own experience. You can bet I will use
          it on the Corona monster if needed.

  4. Comm Center Rat says:

    Yes, there is always a solution, but at what cost and who profits?

    F$*K PHARMA. Live Straight Edge!

    • JTB says:

      Ogvernment Regulations are the problem…

      • Commissar says:

        Yeah, we should go back to en era when anyone could make medicine or slap slop into a bottle and call it a “cure all.”

        I mean market forces would eventually punish bad actors. When enough customers died and enough people learned about customer deaths they will stop buying the product.

        Until it is put into a different color bottle with a new label.

        • A Proud Infidel®™ says:

          We didn’t say to repeal ALL Government Regulations, just a host of the stupid and/or redundant ones.

          • Fyrfighter says:

            Yeah, nice straw man there huh API? In his fevered mind, most everything is an all or nothing proposition…

            • 11B-Mailclerk says:

              Regulations were preventing testing.


              Regulations currently greatly restrict who can make and sell hand sanitizer. We want it to be real stuff, not repurposed French fry grease with a dash of bleach. But we also do not want a 25 year process to make sure a Pharmacist knows how to compound it properly.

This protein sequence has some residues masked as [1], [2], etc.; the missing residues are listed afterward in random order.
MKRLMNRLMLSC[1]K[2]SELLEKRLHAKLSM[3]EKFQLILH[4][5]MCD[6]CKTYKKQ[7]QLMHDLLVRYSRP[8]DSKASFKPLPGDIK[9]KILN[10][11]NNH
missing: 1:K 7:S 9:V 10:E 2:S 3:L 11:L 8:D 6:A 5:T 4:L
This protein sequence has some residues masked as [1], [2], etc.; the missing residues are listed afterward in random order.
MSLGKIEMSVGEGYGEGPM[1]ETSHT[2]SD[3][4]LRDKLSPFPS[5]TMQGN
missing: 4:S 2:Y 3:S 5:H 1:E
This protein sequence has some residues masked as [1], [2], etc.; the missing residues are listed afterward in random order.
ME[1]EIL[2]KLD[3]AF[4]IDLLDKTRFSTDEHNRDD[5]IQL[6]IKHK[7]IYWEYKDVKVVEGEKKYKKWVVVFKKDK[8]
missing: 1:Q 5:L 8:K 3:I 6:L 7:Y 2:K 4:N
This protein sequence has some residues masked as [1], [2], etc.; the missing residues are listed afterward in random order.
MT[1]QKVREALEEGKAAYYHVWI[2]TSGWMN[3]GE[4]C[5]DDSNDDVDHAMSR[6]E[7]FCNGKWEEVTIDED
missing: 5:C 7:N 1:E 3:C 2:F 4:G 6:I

“More” is not necessarily “better” for regulation.

  5. ChipNASA says:

    As long as they don’t run out of Chloroquine….(According to M*A*S*H)

    “Back in his office, Potter flies off the handle when he thinks Klinger ordered the wrong medicine needed to preemptively deal with the Malaria problem – they’re stuck with Primaquine instead of Chloroquine. After blowing his stack, Hawkeye finds a letter enclosed that HQ was out of Chloroquine, so they sent the other, less effective drug, instead.

    Primaquine is just a suppressant, not the cure …plus, it also has negative side effects for “Negroes.” But it will have to do. Potter, chastened, apologizes to Klinger.

  6. JacktheJarhead says:

    But you don’t hear this on the MSM. Why?

    • Roh-Dog says:

      This whole thing has secondary effects, like the ability to spin this as ‘mismanagement by the CiC’.
      The MSM is the enemy of the people.
      Especially since this was hypothesized two gd months ago…

  7. Poetrooper says:

    As we’re finding out, there may be multiple efficacious treatments for this particular bug:

  8. Poetrooper says:

    Here’s a very interesting article on the mathematics of epidemics:

    I was unfamiliar with the Gompertz Curve and must say that its application to the South Korean epidemic would seem to offer encouragement that this Wuhan Virus (up yours Libs!) may be self-limiting. The article is a very interesting read.

  9. Jay says: